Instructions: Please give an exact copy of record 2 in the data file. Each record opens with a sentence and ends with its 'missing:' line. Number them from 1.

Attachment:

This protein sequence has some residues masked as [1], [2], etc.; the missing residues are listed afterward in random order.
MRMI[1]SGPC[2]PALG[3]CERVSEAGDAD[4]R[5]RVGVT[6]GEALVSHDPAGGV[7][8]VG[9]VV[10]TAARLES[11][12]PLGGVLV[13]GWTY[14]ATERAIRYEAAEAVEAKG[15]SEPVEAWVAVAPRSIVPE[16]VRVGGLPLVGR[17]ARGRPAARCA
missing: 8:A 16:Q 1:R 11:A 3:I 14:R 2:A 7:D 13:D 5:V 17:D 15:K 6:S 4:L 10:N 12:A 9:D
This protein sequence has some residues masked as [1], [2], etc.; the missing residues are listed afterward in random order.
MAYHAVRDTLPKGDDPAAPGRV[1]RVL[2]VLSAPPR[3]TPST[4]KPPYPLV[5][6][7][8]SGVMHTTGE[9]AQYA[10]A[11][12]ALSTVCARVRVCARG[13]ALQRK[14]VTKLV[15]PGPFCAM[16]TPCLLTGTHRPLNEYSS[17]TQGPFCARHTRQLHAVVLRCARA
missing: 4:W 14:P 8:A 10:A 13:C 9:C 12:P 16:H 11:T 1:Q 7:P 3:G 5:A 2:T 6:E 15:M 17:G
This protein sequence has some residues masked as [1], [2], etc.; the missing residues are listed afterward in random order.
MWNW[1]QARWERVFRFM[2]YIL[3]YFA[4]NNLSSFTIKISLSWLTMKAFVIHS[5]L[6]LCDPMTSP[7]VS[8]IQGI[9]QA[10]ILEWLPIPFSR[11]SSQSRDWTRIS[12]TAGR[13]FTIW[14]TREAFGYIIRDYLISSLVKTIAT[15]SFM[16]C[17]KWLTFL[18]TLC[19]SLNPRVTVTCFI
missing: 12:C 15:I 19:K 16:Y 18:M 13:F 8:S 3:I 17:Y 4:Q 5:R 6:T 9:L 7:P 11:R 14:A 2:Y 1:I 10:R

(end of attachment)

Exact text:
This protein sequence has some residues masked as [1], [2], etc.; the missing residues are listed afterward in random order.
MAYHAVRDTLPKGDDPAAPGRV[1]RVL[2]VLSAPPR[3]TPST[4]KPPYPLV[5][6][7][8]SGVMHTTGE[9]AQYA[10]A[11][12]ALSTVCARVRVCARG[13]ALQRK[14]VTKLV[15]PGPFCAM[16]TPCLLTGTHRPLNEYSS[17]TQGPFCARHTRQLHAVVLRCARA
missing: 4:W 14:P 8:A 10:A 13:C 9:C 12:P 16:H 11:T 1:Q 7:P 3:G 5:A 2:T 6:E 15:M 17:G